But that was then, and this is now. The R’s have Congress, at least for now, but I find it interesting after what we’ve been through with BHO that you understate the damage a HRC Presidency would do. The reasons you state for Congressional elections being more important are extremely out of date given today’s reality. In fact, the reasons you give to minimize the effect of a HRC Presidency are reasons why the President SHOULDN’T be all that important, but we both know that world doesn’t exist anymore. In the country we’re living in, Congress will only resist a President so much before either they will give in or the President will figure out a way to “executive order” or “recess appoint” their wishes into existence. Surely you aren’t making the case that a feckless Republican Congress, barely hanging onto the Senate, will resist Clinton’s Supreme Court appointees for four years. If you believe that, you probably believe Scalia died of natural causes. 🙂

    As far as there being a real choice besides A or B, I dispute that also. Sure, one could ‘choose’ candidate C, but that would be about as easy as writing in Micky Mouse, and it would have about as much effect (especially in this cycle). So your ‘choice’ there is just an illusion, a way for ‘principled’ conservatives to pat themselves on the back and say they accomplished something.

    In reality, to use a football term, our vote should conceivably ‘move the ball’ in the direction we feel our country should go in. We don’t need a TD – heck, at this point I’d settle for a turnover (win) and a three yard run in our direction! I’m not saying a 3rd party vote never moves the ball, but in this case we’re looking at quite possibly the LAST chance to get a Republican elected to a national office. If we lose this, the Dems open the floodgates permanently and fill this country with Third Worlders who will ensure their power forever, or at least as long as the US holds together.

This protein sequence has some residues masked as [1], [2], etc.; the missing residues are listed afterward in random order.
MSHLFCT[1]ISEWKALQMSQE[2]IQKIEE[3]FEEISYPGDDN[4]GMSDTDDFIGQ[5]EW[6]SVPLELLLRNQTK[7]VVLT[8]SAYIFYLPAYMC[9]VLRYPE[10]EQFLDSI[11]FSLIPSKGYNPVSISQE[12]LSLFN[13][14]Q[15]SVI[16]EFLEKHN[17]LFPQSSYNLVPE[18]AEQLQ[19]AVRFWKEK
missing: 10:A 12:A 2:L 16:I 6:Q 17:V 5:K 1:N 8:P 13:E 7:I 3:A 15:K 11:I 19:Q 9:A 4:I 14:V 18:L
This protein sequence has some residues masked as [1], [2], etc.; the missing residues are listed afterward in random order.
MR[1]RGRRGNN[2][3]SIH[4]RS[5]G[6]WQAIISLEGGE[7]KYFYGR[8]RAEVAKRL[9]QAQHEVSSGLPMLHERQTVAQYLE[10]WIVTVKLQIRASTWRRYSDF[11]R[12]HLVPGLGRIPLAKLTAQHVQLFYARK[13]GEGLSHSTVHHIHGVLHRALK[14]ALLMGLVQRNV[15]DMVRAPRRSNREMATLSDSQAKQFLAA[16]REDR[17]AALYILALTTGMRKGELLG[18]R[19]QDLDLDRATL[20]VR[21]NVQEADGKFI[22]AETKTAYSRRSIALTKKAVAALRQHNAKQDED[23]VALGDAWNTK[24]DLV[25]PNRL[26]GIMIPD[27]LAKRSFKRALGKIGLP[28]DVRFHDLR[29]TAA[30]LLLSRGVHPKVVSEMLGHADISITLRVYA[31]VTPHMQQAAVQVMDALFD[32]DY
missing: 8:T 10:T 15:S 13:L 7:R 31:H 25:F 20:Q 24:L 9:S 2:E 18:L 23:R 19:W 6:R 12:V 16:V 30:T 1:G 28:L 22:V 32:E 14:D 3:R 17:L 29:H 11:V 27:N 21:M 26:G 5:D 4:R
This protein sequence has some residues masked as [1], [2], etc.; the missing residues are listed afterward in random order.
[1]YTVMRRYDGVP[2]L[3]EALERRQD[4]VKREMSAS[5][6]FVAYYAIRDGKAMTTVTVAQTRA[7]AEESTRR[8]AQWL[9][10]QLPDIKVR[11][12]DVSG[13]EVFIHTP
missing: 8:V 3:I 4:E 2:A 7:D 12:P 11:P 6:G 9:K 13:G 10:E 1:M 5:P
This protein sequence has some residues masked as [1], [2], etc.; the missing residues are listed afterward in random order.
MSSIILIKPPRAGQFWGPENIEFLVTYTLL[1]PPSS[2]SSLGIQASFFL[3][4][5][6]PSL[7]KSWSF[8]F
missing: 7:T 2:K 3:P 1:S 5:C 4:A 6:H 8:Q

So, at least in a swing state, a non-vote for Trump does NOTHING to move the ball in our direction, and could actually hurt if Trump loses that state by the amount of votes ‘principled’ neverTrumpers refused to give him.

    Even if Trump fulfills 10% of what he says, plus puts 3-4 non Bolsheviks on the Court, we will be far better off. If he actually seals the border (to a good degree), we might even recover (maybe that’s grasping, but we have to try).

    So, there are 2 choices, period. There are no others, not legitimate ones anyway. We KNOW what HRC will do. Trump is a wild card and a very flawed candidate, but the movement behind him is what should count and what you should be joining, the movement for sealed borders, lowered taxes, fair trade, America first nationalism (vs globalism), and less foreign intervention. THAT’s why people are voting for Trump… and why the movement will remain even if Trump fails. In all reality the man, the flawed candidate, has very little to do with it.